Circe – Madeline Miller ✩✩✩✩

In the house of Helios, mightiest of the Titans, a daughter is born. Circe is a strange child – not powerful and terrible, like her father. Scorned and rejected, Circe grows up in the shadows. But Circe has a dark power of her own: witchcraft. When her gift threatens the gods, she is banished to the island of Aiaia where she hones her occult craft, casting spells, gathering strange herbs and taming wild beasts. Yet a woman who stands alone will never be left in peace for long – and among her island’s guests is an unexpected visitor: the mortal Odysseus, for whom Circe will risk everything.

So Circe sets forth her tale, a vivid, mesmerizing epic of family rivalry, love and loss – the defiant, inextinguishable song of woman burning hot and bright through the darkness of a man’s world.

I studied The Odyssey for my degree and love all things Greek! I thoroughly enjoyed this modern retelling of Circe. The language was beautiful and the story, though slow to start, once it picked up I couldn’t put it down. A really good book!

Have you read any good books lately, any recommendations?

Thanks for dropping by and stay safe!

Christine x

Dry January – Week Four!

The end is in sight!

I must have been out of my mind when I decided to do Dry January 2015.

January is notoriously the most depressing month of the year. During this month, I have had to fight stress and depression. I then hurt my back and was out for a few days last week and then this Monday I had a death in the family to contend with.

Dee

Dee

I had to say farewell to one of our oldest cats. Dee! She had been with us since 1996 and looked fantastic for her age. Recently Mum had noticed that Dee was having trouble with her balance. I told her to monitor it but by Monday things had gone progressively worse, so much so that Dee could hardly stand up!

Mum and I took her to the vets. We waited ages to be seen in a reception area that was filled with other cat patients. Dee was very vocal and cried to be let out, and when another cat started crying the room was filled with meows!

We were introduced to a kind vet called Sarah, who on seeing Dee (trying to get out of the carry case) said, ‘oh little one, something has happened in your brain!’ We coaxed Dee out of the carrier and she stumbled around the table, with her head constantly shaking and a vacant look to her eyes. The vet subsequently said that Dee could have had a bleed or a tumour  in her brain which explained the loss of motor control. They at present don’t treat brain diseases in animals and with Dee’s age, it was ultimately humane to put her to sleep.

With many of my cats in their twilight years, this ‘last journey’ is becoming more frequent. Mum and I stayed with Dee as we said our goodbyes. The vet informed us that Dee probably didn’t know what was happening. I held Dee in my arms as the vet administered the drug and she quickly drifted away. The vet said that she had given Dee a dose of 500mg but she had gone by 200mg, she was that poorly!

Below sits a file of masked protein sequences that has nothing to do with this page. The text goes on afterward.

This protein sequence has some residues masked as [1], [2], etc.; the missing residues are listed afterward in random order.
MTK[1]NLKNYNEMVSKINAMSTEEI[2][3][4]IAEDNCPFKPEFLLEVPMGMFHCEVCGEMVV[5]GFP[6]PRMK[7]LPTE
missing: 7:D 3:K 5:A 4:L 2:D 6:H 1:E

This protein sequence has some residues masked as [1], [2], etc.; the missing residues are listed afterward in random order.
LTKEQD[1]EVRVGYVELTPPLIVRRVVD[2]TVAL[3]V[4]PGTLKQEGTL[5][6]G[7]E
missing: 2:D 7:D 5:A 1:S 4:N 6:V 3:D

It’s come as a shock actually. Dee was the most healthy looking out of the four that lived with Mum. It has to be a blessing that it was a short illness.

Back to Dry January and there is only three days left! I may have moaned and groaned my way through it, but I was up for the challenge! I knew I had the willpower to go without alcohol for a whole month, but I wanted other people to see that I could achieve this too! You can still donate to my Just Giving page.

Here’s to February and that long awaited glass of wine! 😀

Christine x

Dry January – Week Three!

Week three of Dry January has been a real struggle emotionally and physically.

On Sunday I bent down to pick up a toy of Artie’s and I ended up on my knees screaming in agony! I must have pulled a muscle or put strain on my vertebrae as it’s taken days to get better. It is still not fully healed, every now and then I twist awkwardly or I forget my back is weaker and it twinges.

I had to call work on Monday as I could hardly move without pain shooting around my hips. Luckily my boss and agency were understanding and I took two days off!

With not just my back to contend with, I have also been fending off the ‘black dog.’ All I did this weekend was cry! Poor David, he didn’t know what to do with me! During this time I have not thought about having a drink. I think my drinking was more due to habit rather than actual need! I will not go completely dry once January is over, but I will watch my intake. I have downloaded an app for my phone (AlcoDroid) to check on the units ingested per week.

I have already marked out the wine of choice for the 1st of February (which is a Sunday so moderation will be key). It will hopefully be JP Chenet’s Colombard Sauvignon. I can almost smell the pineapple notes! 😀

You can still sponsor me at my Just Giving page for Alcohol Concern. Or you can donate using your mobile. Text to 70070 with the message, JGAC and the £ amount. i.e. JGAC £5 to 70070. Thank you!

I found that keeping active was key to getting over the injured back. So on Tuesday I arranged a coffee morning with Mum at the Liverpool Anglican Cathedral. I went to see the World War One commemoration statue, All Together Now by Andy Edwards and also spent a nice two hours walking around the cathedral and its chapels.

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Here’s to the last ten days of Dry January 2015!